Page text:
The cycle then completes when her subconscious applies its learning process to the situation. The subconscious logic is impeccable. There was an indication of a mouse, Mrs Squeak ended up frightened and feeling bad - the sound caused it. To avoid feeling bad she was rushed out the room and then started to feel better. Therefore getting her out of the room resulted in her feeling better. Therefore the next time she hears a tiny sound her subconscious guardian will snap into action and catapult her out of the room again. The reaction is filed away in memory as the absolutely correct way to behave. Mrs Squeak's subconscious is doing what it is supposed to do, to keep her safe. Unfortunately the learning process has now learned the wrong association. The mouse is now irrelevant, she is reacting to her own reaction.
Breaking the behavior cycle
A chain is only as strong as its weakest link. If any one link is broken then the cycle is broken. It does not matter how long the chain is, or how long it has been there, or where it came from: breaking it at any point destroys it for ever. A cycle that reinforces itself only has to be broken once. That is what your hypnotherapy aims to do.
Modeling the cycle
The first step in the therapy is for the hypnotherapist to understand exactly how the cycle works. Each person experiences their particular trigger situation differently, so a solution needs to be created to exactly match each stage.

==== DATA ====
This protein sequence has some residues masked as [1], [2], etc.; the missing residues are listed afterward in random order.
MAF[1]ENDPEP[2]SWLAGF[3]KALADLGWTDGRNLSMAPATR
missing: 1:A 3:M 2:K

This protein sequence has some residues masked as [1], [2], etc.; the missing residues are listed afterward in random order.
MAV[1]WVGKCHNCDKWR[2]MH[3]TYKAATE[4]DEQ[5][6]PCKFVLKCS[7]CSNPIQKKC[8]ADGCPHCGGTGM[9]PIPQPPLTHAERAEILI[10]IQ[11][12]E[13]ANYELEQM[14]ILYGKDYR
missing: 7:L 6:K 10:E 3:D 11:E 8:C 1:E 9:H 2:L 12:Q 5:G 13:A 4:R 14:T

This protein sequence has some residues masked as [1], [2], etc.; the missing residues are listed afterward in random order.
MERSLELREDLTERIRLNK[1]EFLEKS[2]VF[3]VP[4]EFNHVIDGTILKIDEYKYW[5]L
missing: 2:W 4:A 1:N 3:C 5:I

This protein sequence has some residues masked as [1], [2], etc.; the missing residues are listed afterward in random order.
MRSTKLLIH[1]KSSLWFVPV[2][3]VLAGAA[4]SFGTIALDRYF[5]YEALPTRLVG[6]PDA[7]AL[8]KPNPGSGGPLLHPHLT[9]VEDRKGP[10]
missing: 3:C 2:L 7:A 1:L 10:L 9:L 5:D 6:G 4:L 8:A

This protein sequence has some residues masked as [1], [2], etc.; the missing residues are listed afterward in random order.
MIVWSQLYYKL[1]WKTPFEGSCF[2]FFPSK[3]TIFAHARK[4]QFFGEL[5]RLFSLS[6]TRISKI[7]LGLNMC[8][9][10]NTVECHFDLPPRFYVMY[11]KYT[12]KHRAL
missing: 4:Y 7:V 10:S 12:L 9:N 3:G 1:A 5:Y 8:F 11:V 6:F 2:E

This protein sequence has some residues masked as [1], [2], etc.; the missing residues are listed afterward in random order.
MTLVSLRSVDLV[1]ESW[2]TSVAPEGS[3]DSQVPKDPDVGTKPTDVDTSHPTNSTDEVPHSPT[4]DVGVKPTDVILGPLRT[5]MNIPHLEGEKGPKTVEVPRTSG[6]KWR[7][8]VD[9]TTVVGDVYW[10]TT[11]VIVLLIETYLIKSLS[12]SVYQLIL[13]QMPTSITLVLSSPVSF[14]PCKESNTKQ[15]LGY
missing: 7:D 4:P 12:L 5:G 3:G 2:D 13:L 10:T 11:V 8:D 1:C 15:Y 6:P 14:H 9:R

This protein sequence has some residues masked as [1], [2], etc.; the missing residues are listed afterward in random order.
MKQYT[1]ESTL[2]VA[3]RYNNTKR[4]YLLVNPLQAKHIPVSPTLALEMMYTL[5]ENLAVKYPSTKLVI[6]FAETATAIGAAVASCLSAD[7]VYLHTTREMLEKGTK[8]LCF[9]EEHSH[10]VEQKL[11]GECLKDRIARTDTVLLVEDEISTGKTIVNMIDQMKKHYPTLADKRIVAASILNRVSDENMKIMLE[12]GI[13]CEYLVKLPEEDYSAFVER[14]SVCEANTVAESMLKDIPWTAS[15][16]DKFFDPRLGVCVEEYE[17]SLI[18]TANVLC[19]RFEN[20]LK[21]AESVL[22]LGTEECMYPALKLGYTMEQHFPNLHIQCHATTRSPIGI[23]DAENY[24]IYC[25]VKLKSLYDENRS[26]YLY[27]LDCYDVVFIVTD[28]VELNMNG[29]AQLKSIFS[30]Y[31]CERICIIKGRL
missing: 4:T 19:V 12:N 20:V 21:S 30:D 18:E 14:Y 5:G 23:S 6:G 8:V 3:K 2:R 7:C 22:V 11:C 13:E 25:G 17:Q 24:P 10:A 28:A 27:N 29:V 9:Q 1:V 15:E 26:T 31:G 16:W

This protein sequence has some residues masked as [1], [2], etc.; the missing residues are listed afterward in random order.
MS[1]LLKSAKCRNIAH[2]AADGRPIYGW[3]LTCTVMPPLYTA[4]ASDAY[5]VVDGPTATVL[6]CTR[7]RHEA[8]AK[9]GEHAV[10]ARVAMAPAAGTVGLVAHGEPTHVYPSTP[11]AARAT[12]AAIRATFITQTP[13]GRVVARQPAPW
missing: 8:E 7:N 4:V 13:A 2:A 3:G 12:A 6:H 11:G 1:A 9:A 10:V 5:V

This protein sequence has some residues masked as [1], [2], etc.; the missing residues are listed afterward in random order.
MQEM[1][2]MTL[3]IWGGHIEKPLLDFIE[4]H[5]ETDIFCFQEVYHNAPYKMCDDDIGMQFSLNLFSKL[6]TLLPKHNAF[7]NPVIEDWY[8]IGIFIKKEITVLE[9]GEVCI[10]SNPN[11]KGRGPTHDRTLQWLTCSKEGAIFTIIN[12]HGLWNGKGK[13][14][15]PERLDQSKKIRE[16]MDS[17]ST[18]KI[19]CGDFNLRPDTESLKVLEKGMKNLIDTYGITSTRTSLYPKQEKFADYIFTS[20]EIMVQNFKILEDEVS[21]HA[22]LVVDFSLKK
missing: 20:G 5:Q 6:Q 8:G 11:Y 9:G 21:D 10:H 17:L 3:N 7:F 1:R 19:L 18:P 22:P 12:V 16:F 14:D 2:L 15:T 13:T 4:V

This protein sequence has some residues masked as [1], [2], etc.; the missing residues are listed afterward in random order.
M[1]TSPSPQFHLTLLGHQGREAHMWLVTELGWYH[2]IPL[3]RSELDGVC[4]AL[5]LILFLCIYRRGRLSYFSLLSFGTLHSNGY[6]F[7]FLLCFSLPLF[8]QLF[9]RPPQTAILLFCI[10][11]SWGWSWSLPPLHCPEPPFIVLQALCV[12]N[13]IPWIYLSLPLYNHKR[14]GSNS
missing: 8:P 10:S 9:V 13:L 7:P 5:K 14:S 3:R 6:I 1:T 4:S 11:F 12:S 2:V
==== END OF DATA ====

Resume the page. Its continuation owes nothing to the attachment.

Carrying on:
The therapist will spend time getting the client to explain how the cycle operates for them. The aim is to get the client to teach you to do what he does and how he does it. You need to know exactly what sets it off, what makes it stop, what he does when he reacts.
Then you design an interupt for each stage of the cycle. Many client cycles are quite complicated. If you can interrupt any one of the stages then the cycle is broken, so the more stages the better, and the more you understand how the client experiences each stage the more easily you can disrupt the process.
Planning to break the cycle
The intervention starts with the stimulus. Most stimulus are not simple and instantaneous so the client can be taught to reframe the situation. There is usually a build up towards the trigger, so that is good target. For example public speaking usually requires some sort of preparation and journey to the room. All of these offer opportunities to redefine how they can be handled.
It is also usually possible to change the meaning of the stimulus. If you get tongue tied because the boss looks angry, there is usually scope to redefine the angry look as being the result of his home life, or a hurried lunch or whatever. Any alternative will succeed in derailing the automatic process if it can be invoked in time.
Change the memory
Similarly it is possible to examine what it is in memory that is provoking such a reaction. There are various therapy techniques which can find and defuse the memories which are triggering the bad feelings.
Each stage offers its own opportunities for intervention. That behavior stage can be attacked by getting the client to visually rehearse a different behavior that will be triggered by the reaction. Once the new behavior has proven to be better than the automatic behavior, your subconscious will learn to use that instead. A different, more acceptable behavior cycle will be created.